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review SPOILER ALERT! 2018-07-09 03:00
Calamity Jayne
Calamity Jayne (Calamity Jayne Mysteries) - Kathleen Bacus,Gemma Halliday

Spoilers and a rant.

Was a Kindle freebie at one time.

Spoilers next 2 paragraphs.




Tressa is also known as Calamity because she is clumsy and a bit like the village idiot. She also lacks ambition and doesn't know what she wants to do with her life. I wanted to like her, I did. But, really? How can someone be so TSTL? Some clumsiness, is fine, but Tressa is extreme. Very extreme. She takes the WRONG car. She talks about how broke she is, but does she save money? Hell no! "Hey a girl can go without eating, but she must have a new pair of shoes at least monthly." She doesn't lock her car and has a gun stolen out of the glove box. She STILL doesn't lock her car and Joe surprises her from the backseat. I had to rant to my husband about this one. The envelope that was missing and she swore she didn't have- being in her work VEST the whole fucking time!

I also strongly disliked the love interest, Rick, or as Tressa calls him, Townsend. Rick is the one who came with the Tressa's nickname Calamity. He is the first one to suggest she was imagining a dead body. He clearly thinks she's an idiot. Sorry no. Tressa deserves better than that jackass. Manny had the perfect nickname for Rick: "Rick the Dick." 

So why did I keep reading? I liked the writing. I thought it was humorous, I admit to laughing out load a few times. I kept hoping, hoping Tressa would just stop being such an idiot. And easily distracted by a hot body. She does get a little better. I thought- maybe- a little- of her aimlessness/stupidity was just an act. Maybe? The secondary ones were fun- Joe and Hannah!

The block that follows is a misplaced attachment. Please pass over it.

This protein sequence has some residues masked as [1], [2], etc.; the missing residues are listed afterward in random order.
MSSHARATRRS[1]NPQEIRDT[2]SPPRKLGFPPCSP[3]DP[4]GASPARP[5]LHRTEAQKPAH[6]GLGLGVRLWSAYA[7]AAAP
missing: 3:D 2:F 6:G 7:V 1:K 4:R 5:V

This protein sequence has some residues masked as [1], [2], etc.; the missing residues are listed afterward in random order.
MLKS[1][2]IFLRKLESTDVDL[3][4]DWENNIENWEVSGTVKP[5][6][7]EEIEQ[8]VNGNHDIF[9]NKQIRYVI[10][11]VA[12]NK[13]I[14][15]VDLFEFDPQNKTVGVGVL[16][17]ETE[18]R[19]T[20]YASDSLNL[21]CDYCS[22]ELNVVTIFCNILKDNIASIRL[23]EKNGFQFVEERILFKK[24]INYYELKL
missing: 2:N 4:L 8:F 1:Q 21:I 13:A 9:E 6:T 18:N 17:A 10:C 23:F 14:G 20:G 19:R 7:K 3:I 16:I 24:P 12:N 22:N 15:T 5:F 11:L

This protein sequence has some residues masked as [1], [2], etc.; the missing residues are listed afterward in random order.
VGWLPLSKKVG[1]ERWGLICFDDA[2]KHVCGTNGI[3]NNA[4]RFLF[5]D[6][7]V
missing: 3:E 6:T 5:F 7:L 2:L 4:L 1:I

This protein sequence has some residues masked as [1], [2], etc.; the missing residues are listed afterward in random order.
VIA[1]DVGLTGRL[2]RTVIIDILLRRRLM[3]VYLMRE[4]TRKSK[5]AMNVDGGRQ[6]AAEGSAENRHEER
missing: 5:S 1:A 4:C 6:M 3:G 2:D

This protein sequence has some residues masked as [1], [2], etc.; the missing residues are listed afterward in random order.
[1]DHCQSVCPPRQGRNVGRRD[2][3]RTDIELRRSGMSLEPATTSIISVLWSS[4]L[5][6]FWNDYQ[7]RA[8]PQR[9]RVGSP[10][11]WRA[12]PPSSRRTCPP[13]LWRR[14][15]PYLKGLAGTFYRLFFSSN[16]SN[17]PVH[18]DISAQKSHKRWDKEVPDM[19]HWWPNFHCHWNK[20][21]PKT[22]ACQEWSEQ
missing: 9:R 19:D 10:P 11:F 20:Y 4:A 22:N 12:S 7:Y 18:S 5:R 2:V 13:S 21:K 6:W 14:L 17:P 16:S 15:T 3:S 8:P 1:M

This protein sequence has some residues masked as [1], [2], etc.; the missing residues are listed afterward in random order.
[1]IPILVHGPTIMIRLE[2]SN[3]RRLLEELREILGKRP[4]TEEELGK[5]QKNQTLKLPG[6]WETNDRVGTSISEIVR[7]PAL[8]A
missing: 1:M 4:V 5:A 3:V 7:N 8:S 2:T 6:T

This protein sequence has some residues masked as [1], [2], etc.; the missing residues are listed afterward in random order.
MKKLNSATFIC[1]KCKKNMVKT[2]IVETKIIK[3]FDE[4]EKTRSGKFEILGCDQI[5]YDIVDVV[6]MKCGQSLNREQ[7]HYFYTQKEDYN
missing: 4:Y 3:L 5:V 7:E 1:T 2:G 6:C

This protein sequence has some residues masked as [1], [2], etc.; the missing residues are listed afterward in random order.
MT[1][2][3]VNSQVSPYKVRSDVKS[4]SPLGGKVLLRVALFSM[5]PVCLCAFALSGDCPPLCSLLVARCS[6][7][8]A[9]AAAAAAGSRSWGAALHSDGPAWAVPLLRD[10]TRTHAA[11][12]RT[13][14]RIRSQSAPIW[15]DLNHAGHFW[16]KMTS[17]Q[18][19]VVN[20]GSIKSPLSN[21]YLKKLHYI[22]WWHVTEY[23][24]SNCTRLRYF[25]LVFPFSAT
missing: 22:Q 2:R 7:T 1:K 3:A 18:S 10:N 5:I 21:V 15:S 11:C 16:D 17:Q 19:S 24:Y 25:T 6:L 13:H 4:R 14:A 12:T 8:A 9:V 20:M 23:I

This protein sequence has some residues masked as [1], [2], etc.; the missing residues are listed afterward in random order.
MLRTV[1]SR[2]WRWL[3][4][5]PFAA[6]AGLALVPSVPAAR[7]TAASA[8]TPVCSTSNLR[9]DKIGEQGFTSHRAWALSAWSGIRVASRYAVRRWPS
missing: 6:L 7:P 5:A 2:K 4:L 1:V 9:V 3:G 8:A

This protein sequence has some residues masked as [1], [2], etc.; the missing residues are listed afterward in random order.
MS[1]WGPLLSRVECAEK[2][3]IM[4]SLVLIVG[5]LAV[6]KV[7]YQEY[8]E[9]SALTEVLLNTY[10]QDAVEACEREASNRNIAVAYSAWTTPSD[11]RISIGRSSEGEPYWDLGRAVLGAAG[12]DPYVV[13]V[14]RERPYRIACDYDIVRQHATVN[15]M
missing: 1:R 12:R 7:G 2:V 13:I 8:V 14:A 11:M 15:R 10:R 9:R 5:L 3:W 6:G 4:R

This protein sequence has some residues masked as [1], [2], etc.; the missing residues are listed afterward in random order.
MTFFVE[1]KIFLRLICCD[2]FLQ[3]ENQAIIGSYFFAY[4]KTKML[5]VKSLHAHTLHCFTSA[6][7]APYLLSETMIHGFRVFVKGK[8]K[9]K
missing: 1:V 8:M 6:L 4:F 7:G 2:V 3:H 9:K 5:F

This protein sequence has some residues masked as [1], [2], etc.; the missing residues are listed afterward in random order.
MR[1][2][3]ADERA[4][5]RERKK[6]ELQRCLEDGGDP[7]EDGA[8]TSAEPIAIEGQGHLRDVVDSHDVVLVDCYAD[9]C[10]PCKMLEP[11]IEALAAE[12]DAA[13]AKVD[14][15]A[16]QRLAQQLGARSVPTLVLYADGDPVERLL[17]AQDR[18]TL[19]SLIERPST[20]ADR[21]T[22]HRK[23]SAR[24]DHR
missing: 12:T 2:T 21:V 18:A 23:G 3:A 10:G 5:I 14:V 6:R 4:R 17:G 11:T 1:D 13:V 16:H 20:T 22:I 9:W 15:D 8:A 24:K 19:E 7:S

I won't be reading the next. I really don't like either main character - for different reasons. 
And then at the very end of the book:
"Enjoyed this book? Please leave a positive review and a 5 star rating on Amazon.com."
So, if I didn't like it, don't review it? Leave a rating? Only 5 star ones count? Excuse me?
I was thinking a 3*, because it kept me entertained and as I said above, I liked the writing. But now, after that? It's a 2. 
Ripped Bodice Bingo:  Damsel in Distress



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review 2018-06-13 01:55
Today Will Be Different
Today Will Be Different - Maria Semple,Kathleen Wilhoite



After having enjoyed Where'd You Go, Bernadette, I was excited to find another book by Maria Semple--and especially once I realized she had gotten Kathleen Wilhoite again, to narrate the audiobook.  The two books appear to exist in the same universe, as the central character's son goes to The Galen School, just as Bee does in Bernadette.  


Eleanor Flood used to be at the helm of an animated show called Looper Wash.  But that was years ago.  She and her hand-surgeon husband Joe Wallace had traded New York City for Seattle ten years before, based on the premise that Seattle was supposed to be the least religious city in the U.S.  They had a deal that they'd move back to NYC in ten years, switch again ten years after that, and keep alternating for the duration.  But Joe is well ensconced in his position as hand surgeon to the Seattle Sea Hawks, and the topic hasn't been broached in quite a while.


So, Eleanor decides that "today will be different," but her plans are interrupted when she gets a call from The Galen School letting her know that her son Timby is complaining that he doesn't feel well.  Eleanor is convinced he's faking sick because the same thing has happened a couple of other times recently, so she takes him straight to the pediatrician.  The visit reveals that the motive for being "sick" is conflict with a classmate, and the doctor prescribes "Mommy time."  An impromptu visit to Joe's office leads to the revelation that Joe had told his staff that the family was "on vacation" that week--which raises the question of what he's been doing while pretending to go to work every day.